“Advocate Sam Vukela was subjected to an unfair disciplinary hearing and dismissed by Minister Nxesi in 2012 on allegation of misconduct. The minister and his DDGs are currently looting state resources and are hell-bent on fighting Vukela as he has become a stumble block to the looters,” said Themba Gumede, Nehawu chairperson at Public Works’ national offices.
Gumede said Vukela suffered for misconduct committed by other people. “The minister continues to harass him ... ” he said in the letter.
Questions were sent to presidential spokesperson Khusela Sangoni-Diko, but she was unable to respond by the time of publication.
However, in a response to Nehawu, seen by Times Select, the director of support services in the presidency, Michael Louw, told the union the matter had been brought to the attention of the president.
Vukela was fired in 2013 when it was found he had acted negligently by facilitating a multimillion-rand business deal with property mogul Shabangu, departing from standard tender processes. The tender was supposed to have been advertised. After an internal probe by the department, Nxesi emphasised that action should be taken against any person found to have violated the department’s procedures and policies. Vukela was later dismissed by the department.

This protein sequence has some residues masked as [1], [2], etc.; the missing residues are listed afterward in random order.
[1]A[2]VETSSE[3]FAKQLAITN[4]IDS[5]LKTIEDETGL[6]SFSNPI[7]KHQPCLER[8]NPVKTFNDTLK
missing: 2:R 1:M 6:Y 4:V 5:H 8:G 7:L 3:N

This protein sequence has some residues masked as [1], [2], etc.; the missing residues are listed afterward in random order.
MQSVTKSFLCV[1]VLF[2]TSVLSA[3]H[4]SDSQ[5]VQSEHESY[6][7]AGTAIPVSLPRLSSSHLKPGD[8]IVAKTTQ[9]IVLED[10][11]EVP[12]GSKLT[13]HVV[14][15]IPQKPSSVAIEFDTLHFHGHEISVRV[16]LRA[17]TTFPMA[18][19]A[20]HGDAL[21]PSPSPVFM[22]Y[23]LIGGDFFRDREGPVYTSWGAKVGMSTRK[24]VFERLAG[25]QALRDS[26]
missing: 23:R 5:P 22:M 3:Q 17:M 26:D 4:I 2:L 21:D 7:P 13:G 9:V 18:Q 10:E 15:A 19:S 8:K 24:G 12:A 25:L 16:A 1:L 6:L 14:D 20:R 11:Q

He fought his dismissal and won a number of arbitration awards, after which he was reinstated to his position by minister Nathi Nhleko. Last year, Vukela returned to the department.
‘Maladministration’
This all started when the police approached Public Works for office space ahead of the 2010 World Cup. Only two floors were needed, but the police entered into a lease agreement which resulted in the government paying more than R2.8m a month in rent for 17 floors of the Middestad building in Pretoria.
Bheki Cele was also involved in the leasing of Durban's Transnet building to house the police.
Former public protector Thuli Madonsela found that Cele, who was then police commissioner, was complicit in “maladministration” and “unlawful conduct” for driving the R1.1bn Durban police accommodation deal.